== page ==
May 31, 2013

Gridlock Is Good for Washington (D.C., That Is)

The coming month is when Congress traditionally signals how much it plans to micromanage the annual affairs of the nation’s capital. The early signals are that it will be less than usual — potentially much less.

The most pressing issue is whether lawmakers move to stop the government of the District of Columbia from spending locally raised tax dollars however it wants, without first getting congressional permission. District voters overwhelmingly approved a referendum in April declaring such local budget autonomy.

Some conservative Republicans have grumbled about pushing a bill to overturn the referendum, or suing in federal court on the grounds that only Congress can cede its own constitutional control over the city. But no one in the GOP leadership has signed on to either idea — most importantly, not Republican Rep. Darrell Issa of California, whose Oversight and Government Reform Committee has jurisdiction over D.C. affairs. He’s been a supporter for years of loosening the congressional leash on municipal affairs. Full story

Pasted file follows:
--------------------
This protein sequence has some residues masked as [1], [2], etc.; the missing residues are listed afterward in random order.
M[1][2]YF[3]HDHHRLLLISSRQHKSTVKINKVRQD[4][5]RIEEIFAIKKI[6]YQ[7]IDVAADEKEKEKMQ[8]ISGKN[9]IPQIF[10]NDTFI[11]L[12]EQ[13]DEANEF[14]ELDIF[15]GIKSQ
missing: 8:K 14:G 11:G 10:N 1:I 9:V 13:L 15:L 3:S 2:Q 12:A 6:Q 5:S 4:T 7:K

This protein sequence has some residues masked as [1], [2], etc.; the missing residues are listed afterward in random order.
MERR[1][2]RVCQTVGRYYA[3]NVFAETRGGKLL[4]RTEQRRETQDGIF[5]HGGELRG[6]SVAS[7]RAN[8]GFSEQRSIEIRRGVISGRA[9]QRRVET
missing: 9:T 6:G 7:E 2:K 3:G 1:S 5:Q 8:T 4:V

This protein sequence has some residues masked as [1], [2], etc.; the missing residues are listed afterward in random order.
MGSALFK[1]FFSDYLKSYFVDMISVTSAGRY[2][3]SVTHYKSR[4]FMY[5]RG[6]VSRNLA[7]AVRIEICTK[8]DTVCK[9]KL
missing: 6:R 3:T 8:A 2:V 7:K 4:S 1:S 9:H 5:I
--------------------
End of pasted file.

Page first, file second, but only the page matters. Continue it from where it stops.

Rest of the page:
May 30, 2013

Nationals Offer Ballpark Venue for Bipartisan Bonhomie

Time and again, members of Congress say that spending just a little bit more social time with lawmakers from the other party would go a long way to calming the bilious nature of legislative life.

They’ll soon have another opportunity to test the theory. The Washington Nationals announced that the June 5 game against the New York Mets is being turned into something of a congressional social. It will include a members’ only reception beforehand, a big bloc of right field seats set aside for lawmakers and their aides, the Capitol Police doing color guard duty and a chorus of 90 staffers belting out the National Anthem.

And, even though the party is cash bar and the seats cost $34, tickets have already been sold to 71 House members — one sixth of the membership.

Senators haven’t been recruited to get in on the action. But the two House members who have been working for almost a year to put the event together — as a gesture toward improved civility, if not genuine camaraderie — are confident that word of mouth will get at least another 30 of their colleagues to show up as paying customers. Full story

May 28, 2013

GOP Stalwarts Applaud Obama-Christie Efforts on Jersey Shore